Flushing money down the loo
It’s no secret that South Africa’s water sector faces big problems. Old infrastructure is falling apart. New infrastructure is not being maintained. Drinking water isn’t clean, and sewage isn’t treated.Numbers running into the hundreds of billions of rand are mentioned when talking about the cost to solve this crisis.
The danger is of money being spent without it fixing anything. Another solution is needed.
In following up on its articles about sewage and water, the Mail & Guardian was pointed to a plan that was drawn up by the Financial and Fiscal Commission.
The plan tears mercilessly into all levels of government, detailing the failures. One section notes: “Current spending [on water infrastructure] is associated with decline [in giving people clean water] and not progress.”
Government is found to be at fault for giving money to municipalities that cannot spend it properly, and municipalities are at fault for not operating as they should.“Municipalities do not have the required skills to plan, manage and operate their water services,” the report notes.
Critically, the report suggests how things can be turned around, in a sustainable way.
The commission is an independent body within government. It was set up to work out how money should be divided between and used by South Africa’s three levels of government:local, provincial and national. Its recommendations go to the treasury.
At the heart of the water, sewage and sanitation problem is money and how it is spent. When things go wrong, each branch of government blames the other. As the M&G reported last week, this is what happened in Sedibeng and southern Gauteng, where sewage flows into the Vaal River. Sedibeng complained about a shortage of funding from national government, which in turn complained that the municipality wasn’t maintaining its infrastructure.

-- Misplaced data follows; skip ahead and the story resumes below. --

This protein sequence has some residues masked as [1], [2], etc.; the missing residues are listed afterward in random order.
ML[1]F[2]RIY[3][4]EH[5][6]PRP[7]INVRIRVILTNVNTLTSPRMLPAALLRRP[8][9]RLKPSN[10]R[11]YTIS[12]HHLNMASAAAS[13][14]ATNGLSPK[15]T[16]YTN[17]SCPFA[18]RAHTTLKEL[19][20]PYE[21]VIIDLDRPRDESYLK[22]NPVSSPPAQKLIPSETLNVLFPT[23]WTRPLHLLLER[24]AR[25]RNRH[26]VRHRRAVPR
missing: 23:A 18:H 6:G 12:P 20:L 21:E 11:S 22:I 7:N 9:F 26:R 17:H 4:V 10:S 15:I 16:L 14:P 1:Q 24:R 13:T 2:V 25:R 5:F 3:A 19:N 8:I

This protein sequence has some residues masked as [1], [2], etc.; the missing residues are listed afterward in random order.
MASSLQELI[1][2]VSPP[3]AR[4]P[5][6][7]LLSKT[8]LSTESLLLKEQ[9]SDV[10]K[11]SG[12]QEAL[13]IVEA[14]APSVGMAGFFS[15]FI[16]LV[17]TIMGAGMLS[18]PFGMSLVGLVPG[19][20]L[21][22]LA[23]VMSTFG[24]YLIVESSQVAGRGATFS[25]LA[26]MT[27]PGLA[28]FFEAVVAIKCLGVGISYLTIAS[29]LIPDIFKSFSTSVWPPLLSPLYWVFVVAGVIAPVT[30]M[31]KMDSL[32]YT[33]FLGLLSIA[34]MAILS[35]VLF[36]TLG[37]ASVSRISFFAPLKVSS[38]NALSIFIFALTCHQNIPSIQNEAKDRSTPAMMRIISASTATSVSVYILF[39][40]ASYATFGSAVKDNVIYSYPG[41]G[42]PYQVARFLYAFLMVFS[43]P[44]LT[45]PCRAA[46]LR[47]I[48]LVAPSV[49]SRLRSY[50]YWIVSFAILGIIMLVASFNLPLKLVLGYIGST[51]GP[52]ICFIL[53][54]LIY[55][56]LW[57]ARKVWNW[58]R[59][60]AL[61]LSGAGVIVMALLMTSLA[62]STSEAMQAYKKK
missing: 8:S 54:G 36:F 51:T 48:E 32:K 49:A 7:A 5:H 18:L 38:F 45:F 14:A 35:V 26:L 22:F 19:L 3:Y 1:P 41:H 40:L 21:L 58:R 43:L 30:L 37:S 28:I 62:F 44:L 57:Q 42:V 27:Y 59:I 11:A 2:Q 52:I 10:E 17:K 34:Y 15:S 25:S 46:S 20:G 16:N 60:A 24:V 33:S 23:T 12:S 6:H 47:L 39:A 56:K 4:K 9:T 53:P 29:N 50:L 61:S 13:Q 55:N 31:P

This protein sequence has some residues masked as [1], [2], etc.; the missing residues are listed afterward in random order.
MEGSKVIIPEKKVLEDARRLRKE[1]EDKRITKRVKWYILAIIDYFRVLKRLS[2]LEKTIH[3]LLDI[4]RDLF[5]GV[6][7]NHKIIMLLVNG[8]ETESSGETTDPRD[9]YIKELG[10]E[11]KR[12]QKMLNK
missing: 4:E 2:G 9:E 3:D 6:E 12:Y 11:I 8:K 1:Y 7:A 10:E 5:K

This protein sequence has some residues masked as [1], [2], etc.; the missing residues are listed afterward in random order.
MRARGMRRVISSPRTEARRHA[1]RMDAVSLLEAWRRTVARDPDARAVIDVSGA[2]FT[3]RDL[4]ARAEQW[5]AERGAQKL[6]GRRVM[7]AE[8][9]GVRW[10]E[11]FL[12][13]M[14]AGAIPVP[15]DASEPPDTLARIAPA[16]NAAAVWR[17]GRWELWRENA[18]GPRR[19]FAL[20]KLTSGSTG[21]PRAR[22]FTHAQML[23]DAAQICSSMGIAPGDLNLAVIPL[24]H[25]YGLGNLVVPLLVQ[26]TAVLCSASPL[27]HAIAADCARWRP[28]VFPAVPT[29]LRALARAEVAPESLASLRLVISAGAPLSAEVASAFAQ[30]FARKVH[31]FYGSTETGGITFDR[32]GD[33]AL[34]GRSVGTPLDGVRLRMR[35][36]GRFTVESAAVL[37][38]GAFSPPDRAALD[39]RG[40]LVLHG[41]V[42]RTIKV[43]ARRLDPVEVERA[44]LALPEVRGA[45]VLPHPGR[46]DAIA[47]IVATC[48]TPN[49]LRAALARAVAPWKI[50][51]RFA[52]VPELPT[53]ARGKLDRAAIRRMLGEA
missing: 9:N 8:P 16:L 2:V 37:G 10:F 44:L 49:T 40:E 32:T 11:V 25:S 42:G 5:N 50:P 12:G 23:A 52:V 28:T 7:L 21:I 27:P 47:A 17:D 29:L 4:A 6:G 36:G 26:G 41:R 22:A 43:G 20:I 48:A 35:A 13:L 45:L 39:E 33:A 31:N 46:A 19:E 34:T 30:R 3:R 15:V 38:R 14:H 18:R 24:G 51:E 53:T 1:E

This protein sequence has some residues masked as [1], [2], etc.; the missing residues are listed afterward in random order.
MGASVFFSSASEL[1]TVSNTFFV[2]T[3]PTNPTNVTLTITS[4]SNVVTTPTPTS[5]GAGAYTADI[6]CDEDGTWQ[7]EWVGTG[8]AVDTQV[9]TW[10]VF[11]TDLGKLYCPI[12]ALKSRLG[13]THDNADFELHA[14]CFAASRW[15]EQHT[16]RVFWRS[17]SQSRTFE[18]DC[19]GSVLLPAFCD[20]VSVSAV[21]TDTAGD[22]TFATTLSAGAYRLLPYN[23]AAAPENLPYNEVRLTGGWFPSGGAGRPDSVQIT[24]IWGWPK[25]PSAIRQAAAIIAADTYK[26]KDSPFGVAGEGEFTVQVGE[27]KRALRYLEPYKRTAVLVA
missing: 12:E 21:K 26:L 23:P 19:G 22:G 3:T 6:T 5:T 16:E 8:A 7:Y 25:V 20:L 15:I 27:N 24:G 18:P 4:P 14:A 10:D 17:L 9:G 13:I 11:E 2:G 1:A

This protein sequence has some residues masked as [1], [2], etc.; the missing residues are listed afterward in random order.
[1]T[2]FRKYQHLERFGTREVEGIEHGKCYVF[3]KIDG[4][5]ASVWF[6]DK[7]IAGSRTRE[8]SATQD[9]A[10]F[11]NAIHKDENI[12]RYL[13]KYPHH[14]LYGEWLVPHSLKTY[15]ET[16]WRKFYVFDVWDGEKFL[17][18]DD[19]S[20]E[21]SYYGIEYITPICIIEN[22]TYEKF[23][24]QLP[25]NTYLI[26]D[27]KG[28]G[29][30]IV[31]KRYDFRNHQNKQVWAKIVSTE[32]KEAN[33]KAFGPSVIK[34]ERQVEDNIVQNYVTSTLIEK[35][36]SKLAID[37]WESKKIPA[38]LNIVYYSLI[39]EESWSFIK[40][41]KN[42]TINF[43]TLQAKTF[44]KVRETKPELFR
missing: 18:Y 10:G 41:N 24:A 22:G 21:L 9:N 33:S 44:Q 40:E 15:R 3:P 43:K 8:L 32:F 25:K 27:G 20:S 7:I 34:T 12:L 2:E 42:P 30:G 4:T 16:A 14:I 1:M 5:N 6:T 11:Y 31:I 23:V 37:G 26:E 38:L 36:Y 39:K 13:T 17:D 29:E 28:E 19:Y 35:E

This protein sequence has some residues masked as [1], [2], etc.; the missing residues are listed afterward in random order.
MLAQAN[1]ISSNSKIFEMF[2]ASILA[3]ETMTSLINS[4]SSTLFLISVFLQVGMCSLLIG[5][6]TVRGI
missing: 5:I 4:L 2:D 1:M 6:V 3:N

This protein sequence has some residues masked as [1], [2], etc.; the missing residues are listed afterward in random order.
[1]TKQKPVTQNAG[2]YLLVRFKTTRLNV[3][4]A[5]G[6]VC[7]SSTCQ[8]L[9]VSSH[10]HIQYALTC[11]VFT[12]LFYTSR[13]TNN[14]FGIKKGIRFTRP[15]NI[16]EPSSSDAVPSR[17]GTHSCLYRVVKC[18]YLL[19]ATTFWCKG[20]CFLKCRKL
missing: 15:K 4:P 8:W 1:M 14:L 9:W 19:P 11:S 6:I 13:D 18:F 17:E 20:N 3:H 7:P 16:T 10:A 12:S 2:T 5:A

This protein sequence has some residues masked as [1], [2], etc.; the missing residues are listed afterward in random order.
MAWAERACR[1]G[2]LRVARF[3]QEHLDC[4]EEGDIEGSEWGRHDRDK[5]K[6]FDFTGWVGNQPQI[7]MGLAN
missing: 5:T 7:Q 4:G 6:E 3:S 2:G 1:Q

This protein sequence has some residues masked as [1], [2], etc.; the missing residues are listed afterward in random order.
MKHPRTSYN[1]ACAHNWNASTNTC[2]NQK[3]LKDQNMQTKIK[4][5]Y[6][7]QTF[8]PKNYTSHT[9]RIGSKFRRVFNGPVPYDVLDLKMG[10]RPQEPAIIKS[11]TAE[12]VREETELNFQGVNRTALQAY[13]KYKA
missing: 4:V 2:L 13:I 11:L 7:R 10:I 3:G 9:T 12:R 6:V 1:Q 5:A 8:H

Both are correct. The Constitution guarantees that everyone has a right to clean water, and it is up to government to provide that water. The water and sanitation department gets it to municipalities, which then pipe it to people’s homes, and treat what comes out.
By law, each home gets 600 litres of water free each month. Municipalities get money from treasury — called the equitable share — to pay for this water but they don’t get enough. Yet in cities there are enough people using more water — and paying for it — to subsidise those who aren’t. But that system doesn’t work in most municipalities.
Too little income, bad management, corruption and an inadequate budget results in sewerage and water plants, and all the pipes connecting them, falling apart.
The fiscal commission’s report says: “Sanitation provision is often unsatisfactory and wastewater treatment failures result in serious water pollution.”
It also notes that: “The safety of water can no longer be assured in many municipalities.”
The Financial and Fiscal Commission’s report on water says: “It is irresponsible to continue to provide funding in such circumstances.” The money will end up in new projects, not in maintaining existing ones.
To solve this, the commission re-commends tough love.
Municipalities should only get funding when they know how much water everyone is using (through meters), and when they show they can pay to operate and maintain new water and sewerage plants. That will force them to fix things such as leaks, and collect money from people who can afford to pay for water. It will also require less corruption, and trained people employed to work at water and sewerage plants.
Different parts of government need to work together. The commission said municipalities spend too much time reporting to different parts of government on what they’re doing with their funding. Getting departments to talk to each other would make life easier for everyone, and close corruption loopholes.
The commission said budgets can be created for government departments to give ongoing help to local municipalities if they meet set goals. That could mean setting aside a percentage of their budgets for maintenance, or getting more people to pay for water.
Put together, these options would get municipalities and national government to work together better. That would ensure new water and sewerage plants are built, and then maintained and upgraded to keep pace with population growth.
Saamwerk or sink
Numbers from Statistics South Africa show that 20% of people in the country don’t have an acceptable level of sanitation, and 35% of households don’t have access to clean drinking water. That’s 5.3-million homes.
Only 44% of homes pay for water, down from 62% in 2015. Municipalities also owe water boards —which sell them water —R6.5-billion, and the water and sanitation department R11-billion.